Delirium that occurs during hospitalization is associated with long-term cognitive decline, new research suggests.
Results of a systematic review and meta-analysis of 24 studies show that both surgical and nonsurgical patients who experienced delirium had worse neurocognitive outcomes 3 months later in comparison with their counterparts who did not have delirium.
Despite “significant heterogeneity” among the studies, the results are consistent with the hypothesis that delirium is not an epiphenomenon but is a cause of cognitive decline, researchers note.
“Delirium may have long-term, not just near-term, effects on cognition,” lead author Terry E. Goldberg, PhD, professor of medical psychology at Columbia University Irving Medical Center, New York City, told Medscape Medical News.
“Delirium might be driving this decline,” and the potential mechanism for the association is neuroinflammation, Goldberg added.
The findings were published online July 13 in JAMA Neurology.
Postsurgical Delirium Common
The rate of delirium among patients who have undergone surgery ranges from 11% to 51%. Among those in intensive care units (ICUs), the rate of delirium may be as high as 82%.
Delirium is associated with increased morbidity. A recent meta-analysis showed that it was also linked to a nearly twofold increase in mortality risk.
However, previous studies of the relationship between delirium and cognition have used divergent populations and outcomes, the investigators note.
To clarify this relationship, the investigators conducted a systematic review and meta-analysis. They searched for observational studies that measured cognition using objective tests at least 3 months after an episode of delirium.
Delirium was diagnosed according to validated scales, such as the Confusion Assessment Method (CAM), The Diagnostic and Statistical Manual of Mental Disorders, and The International Classification of Diseases. Each eligible study included patients with and patients without delirium. The investigators excluded studies that used only self-report or informant-report outcomes.
To measure effect size, the researchers calculated Hedges g. They gauged study heterogeneity using I 2.
The researchers included 24 studies, encompassing a total of 3562 patients with delirium and 6987 patients without delirium. The mean number of participants per study was 441.7. Participants’ mean age at baseline was 75.4 years, and the mean percentage of men was 46.9%.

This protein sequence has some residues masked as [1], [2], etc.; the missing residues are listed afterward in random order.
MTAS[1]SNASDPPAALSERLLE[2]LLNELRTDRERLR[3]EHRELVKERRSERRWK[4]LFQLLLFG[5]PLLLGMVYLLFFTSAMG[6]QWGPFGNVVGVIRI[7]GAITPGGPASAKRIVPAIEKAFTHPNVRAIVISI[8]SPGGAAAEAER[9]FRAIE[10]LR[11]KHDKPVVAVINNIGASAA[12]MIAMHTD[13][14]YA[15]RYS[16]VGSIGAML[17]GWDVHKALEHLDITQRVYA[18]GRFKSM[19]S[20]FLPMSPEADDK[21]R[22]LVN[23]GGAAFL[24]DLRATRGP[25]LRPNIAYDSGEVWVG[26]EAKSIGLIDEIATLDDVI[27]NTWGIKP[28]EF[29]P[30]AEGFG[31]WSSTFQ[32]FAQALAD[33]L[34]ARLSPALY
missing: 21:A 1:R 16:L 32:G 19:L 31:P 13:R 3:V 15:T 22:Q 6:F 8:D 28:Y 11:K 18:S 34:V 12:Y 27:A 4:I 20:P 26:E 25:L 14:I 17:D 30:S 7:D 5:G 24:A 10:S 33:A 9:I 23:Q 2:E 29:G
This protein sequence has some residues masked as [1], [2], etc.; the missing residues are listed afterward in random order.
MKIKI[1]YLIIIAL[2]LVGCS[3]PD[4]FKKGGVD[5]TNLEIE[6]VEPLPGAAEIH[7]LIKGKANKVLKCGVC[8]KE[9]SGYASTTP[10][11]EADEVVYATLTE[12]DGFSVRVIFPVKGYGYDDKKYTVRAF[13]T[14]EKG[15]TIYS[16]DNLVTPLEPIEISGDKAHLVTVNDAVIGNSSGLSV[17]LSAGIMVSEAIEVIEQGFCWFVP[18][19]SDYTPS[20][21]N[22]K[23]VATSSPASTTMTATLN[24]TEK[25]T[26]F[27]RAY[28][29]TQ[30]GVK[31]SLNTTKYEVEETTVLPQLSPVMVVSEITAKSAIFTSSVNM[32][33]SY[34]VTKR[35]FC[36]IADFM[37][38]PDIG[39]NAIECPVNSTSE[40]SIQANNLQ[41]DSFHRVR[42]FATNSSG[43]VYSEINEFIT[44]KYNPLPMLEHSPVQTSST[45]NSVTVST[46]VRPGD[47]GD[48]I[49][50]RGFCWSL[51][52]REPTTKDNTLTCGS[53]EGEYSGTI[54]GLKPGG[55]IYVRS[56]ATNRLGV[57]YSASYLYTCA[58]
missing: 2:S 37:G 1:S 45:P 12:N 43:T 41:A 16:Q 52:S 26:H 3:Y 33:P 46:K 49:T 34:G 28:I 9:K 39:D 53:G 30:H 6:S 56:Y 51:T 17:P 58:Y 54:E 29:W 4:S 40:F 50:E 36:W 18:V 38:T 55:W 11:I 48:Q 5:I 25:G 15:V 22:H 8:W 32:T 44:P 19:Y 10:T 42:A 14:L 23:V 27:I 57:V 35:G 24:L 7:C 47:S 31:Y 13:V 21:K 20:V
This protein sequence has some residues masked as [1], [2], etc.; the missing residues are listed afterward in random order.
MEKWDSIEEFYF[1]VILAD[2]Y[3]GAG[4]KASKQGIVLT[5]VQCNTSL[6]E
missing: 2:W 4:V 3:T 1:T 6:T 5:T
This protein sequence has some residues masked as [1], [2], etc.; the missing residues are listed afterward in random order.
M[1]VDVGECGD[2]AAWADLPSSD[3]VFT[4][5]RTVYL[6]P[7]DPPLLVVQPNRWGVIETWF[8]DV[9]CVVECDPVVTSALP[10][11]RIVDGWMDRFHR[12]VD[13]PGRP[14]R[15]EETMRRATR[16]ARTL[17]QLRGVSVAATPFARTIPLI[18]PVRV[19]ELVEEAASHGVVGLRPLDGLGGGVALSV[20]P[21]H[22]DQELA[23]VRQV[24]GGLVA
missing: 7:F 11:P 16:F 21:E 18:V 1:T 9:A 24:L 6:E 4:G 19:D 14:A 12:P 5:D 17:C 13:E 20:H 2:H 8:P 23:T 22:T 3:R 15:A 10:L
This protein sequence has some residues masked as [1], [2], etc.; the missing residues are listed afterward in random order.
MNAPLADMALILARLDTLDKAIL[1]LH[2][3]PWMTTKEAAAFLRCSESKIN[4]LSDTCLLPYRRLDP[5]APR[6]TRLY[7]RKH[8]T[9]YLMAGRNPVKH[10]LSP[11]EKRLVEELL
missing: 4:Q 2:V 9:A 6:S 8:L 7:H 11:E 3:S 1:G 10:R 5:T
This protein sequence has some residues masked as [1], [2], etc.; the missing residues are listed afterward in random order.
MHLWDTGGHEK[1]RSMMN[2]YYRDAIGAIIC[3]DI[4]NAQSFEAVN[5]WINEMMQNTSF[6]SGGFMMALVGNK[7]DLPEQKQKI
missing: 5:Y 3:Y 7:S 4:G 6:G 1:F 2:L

The mean proportion of participants with delirium was 37.2%, and the mean duration of follow-up was 2.4 years. CAM was the most frequently used instrument to assess delirium. The Mini–Mental State Examination was the most frequently used instrument to evaluate cognition.
In every study, the group with delirium had worse neurocognitive outcomes at 3 or more months than the group without delirium.
The summary g of the meta-analysis was 0.47, indicating a medium effect size and a highly statistically significant result. The g equated to an odds ratio of cognitive decline of 2.30 among patients with delirium.
Two studies were judged to be of low quality, but they did not significantly influence g.
When studies that used discrete cognitive outcomes, such as dementia or the absence of dementia, were compared with those that used continuous cognitive measures, the difference between groups of studies was not significant. However, the g in both types of study was highly significant.
The percentage of nonsurgical patients at baseline in a study did not significantly influence its outcome. This result suggests that the relationship between delirium and cognitive decline is similar between surgical and nonsurgical patients, the investigators note.
To determine whether delirium is an epiphenomenon that accompanies cognitive decline, the researchers also examined studies that included only individuals who were without cognitive impairment, studies with high proportions of participants who had cognitive impairment, and studies that performed baseline cognitive matching.
Results of these analyses support the idea that delirium is a cause of cognitive decline. However, the studies’ observational design makes confirming causality difficult.
Still, the findings could prompt neurologists to screen patients to identify those at increased risk for cognitive decline, the researchers note.
“If a patient has a surgery or is admitted to the ICU, ask about delirium,” said Goldberg. “If it was present, monitor the patient for long-term cognitive decline,” such as over a 2-year period, he added.
A Major Health Concern
Commenting on the findings for Medscape Medical News, Ronald C. Petersen, MD, PhD, director of the Mayo Clinic Alzheimer’s Disease Research Center, Rochester, Minnesota, noted that delirium is a major health concern that suggests the possibility of future cognitive problems. It can also increase morbidity during a hospitalization and can prolong length of a hospital stay.
A limitation of the current meta-analysis was the heterogeneity of the studies it included, said Petersen, who was not involved with the research.
“Meta-analyses are powerful, but underlying study variability can compromise the conclusions,” he said.
In addition, the precise causative relationship between delirium and long-term cognitive decline requires explanation, he added.
“This study showed strong associations but not a mechanistic explanation. Nevertheless, early recognition of delirium can improve outcomes,” Petersen said.
The study was funded by the Departments of Anesthesiology and Biostatistics at Columbia University Irving Medical Center. Goldberg and Petersen have reported no relevant financial relationships.
JAMA Neurol. Published online July 13, 2020. Abstract